fbpx

On Our Shelves

Book Review of “Revolutionary Princeton 1774-1783: The Biography of an American Town in the Heart of a Civil War”

September 9th, 2021

Reviewed by David Price, Washington Crossing Historic Park Historical Interpreter Local author and historian Larry Kidder has once again crafted a thoroughly informed and meticulously researched narrative relating to America’s Revolutionary era. This new book continues the focus of his previous work on how the political and military turbulence of the 1770s impacted the lives of people living in the greater Delaware Valley, placing his study of their circumstances and challenges within the broader historical context of young America’s founding struggle. Kidder’s latest creation follows on the heels of his earlier accounts of this period, Ten Crucial Days: Washington’s Vision Read More

Next Book Club Selection Examines the War’s First Sparks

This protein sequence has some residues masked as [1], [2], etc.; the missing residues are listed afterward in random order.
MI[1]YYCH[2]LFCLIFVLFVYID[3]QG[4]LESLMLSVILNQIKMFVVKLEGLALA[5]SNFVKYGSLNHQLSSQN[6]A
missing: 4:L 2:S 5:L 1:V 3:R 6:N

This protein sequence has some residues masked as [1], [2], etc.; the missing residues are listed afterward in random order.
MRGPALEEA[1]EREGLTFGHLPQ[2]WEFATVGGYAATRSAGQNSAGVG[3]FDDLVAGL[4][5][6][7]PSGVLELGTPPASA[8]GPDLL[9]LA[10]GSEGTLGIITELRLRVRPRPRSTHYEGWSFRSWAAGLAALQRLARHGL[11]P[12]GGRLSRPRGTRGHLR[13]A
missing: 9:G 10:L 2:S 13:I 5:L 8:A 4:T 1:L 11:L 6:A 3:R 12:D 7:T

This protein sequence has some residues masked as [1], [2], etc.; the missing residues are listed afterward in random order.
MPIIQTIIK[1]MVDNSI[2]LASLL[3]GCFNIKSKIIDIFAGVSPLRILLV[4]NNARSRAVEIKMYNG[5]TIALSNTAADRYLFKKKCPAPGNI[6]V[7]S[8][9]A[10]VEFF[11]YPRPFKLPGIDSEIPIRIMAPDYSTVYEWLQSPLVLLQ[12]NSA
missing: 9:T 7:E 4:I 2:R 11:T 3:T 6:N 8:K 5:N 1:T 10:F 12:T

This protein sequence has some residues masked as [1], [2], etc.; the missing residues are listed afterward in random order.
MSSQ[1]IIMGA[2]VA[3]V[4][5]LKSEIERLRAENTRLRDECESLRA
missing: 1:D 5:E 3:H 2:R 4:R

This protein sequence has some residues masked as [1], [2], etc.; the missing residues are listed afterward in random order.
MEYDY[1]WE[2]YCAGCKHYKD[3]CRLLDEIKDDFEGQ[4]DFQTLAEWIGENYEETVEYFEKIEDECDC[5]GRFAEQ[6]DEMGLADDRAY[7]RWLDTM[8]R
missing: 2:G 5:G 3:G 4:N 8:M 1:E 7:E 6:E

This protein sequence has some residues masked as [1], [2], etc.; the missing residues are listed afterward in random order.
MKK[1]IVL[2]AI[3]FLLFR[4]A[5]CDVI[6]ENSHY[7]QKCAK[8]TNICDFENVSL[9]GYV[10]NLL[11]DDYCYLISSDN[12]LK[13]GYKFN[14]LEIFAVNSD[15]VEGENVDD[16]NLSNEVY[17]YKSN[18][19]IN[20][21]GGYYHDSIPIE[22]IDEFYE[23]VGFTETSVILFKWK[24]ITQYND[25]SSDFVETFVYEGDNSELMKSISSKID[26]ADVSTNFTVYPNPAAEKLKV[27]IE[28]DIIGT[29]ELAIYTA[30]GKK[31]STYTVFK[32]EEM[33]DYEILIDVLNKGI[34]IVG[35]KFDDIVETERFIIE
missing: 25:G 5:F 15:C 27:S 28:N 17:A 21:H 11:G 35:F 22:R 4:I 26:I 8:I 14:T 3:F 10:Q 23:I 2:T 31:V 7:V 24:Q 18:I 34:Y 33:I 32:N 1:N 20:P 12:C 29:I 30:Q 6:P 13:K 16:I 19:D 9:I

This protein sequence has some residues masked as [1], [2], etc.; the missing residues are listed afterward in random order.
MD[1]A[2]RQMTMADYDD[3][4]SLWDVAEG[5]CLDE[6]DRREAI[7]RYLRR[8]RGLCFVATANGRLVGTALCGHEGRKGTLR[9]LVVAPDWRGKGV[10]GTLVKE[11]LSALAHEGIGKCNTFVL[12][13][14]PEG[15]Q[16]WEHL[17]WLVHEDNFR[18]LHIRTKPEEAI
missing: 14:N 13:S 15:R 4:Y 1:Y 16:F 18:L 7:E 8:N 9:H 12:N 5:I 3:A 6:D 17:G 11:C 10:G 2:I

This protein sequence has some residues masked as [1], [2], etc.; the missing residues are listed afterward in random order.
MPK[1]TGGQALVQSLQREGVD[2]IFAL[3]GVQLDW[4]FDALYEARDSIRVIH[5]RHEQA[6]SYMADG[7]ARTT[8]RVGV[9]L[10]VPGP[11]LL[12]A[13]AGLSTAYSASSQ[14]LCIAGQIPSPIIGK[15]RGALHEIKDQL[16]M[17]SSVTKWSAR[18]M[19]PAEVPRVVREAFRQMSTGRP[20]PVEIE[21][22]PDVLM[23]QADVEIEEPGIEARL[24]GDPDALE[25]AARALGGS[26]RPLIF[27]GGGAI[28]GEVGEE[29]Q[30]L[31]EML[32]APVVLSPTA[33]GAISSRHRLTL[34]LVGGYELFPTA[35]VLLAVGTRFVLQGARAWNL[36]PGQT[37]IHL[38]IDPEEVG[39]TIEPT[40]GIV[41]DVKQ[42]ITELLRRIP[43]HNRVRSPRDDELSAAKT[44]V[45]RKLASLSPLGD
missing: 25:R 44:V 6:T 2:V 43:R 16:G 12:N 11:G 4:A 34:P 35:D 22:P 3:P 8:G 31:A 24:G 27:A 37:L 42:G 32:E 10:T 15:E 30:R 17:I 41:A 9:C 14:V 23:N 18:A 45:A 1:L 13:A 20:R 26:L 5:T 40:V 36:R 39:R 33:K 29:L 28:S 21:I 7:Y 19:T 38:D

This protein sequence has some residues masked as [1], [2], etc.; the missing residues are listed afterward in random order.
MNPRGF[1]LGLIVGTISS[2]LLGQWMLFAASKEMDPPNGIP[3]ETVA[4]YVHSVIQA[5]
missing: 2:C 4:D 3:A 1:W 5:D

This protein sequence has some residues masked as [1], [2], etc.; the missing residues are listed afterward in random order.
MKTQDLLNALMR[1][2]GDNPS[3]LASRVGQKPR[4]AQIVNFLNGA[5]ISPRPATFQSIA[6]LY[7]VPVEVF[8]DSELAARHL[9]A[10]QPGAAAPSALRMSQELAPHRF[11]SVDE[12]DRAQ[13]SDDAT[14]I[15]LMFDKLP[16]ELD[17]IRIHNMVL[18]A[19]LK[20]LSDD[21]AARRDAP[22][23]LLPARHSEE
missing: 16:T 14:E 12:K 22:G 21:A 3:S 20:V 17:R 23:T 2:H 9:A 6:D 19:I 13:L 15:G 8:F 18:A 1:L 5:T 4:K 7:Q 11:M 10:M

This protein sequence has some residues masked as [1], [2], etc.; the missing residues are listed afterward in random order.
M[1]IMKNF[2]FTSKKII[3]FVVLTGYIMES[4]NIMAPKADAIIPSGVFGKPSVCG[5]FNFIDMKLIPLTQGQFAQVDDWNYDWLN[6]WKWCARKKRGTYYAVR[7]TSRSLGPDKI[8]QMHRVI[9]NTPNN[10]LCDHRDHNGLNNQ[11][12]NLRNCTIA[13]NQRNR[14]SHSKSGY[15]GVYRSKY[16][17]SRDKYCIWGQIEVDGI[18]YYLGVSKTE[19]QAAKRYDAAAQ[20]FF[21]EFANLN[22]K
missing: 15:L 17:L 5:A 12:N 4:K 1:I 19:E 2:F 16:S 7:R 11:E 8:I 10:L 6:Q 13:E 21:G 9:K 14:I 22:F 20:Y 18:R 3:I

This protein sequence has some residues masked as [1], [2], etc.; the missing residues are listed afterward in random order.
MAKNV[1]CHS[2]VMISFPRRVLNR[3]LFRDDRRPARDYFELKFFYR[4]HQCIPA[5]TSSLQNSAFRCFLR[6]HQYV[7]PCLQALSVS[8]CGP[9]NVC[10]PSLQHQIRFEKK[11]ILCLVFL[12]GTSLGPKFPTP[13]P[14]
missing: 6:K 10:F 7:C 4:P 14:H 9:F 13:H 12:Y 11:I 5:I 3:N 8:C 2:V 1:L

February 20th, 2021

At its April 2021 meeting, the park’s book club will begin discussing its next selection, Rebels Rising: Cities and the American Revolution by Benjamin L. Carp. The meeting will be held April 19 at 5:30 PM on Zoom. Registration is required on DCNR’s website. Zoom meeting details will be provided upon registration. Participants should be prepared to discuss the Introduction through Chapter One. Then as now, the tight concentrations and diversity of people in the colonies’ largest cities offered fertile ground for political consciousness, political persuasion, and political action. Rebels Rising traces how everyday interactions in taverns, wharves, and elsewhere Read More

Book Review of “John Haslet’s World: An Ardent Patriot, the Delaware Blues, and the Spirit of 1776”

January 19th, 2021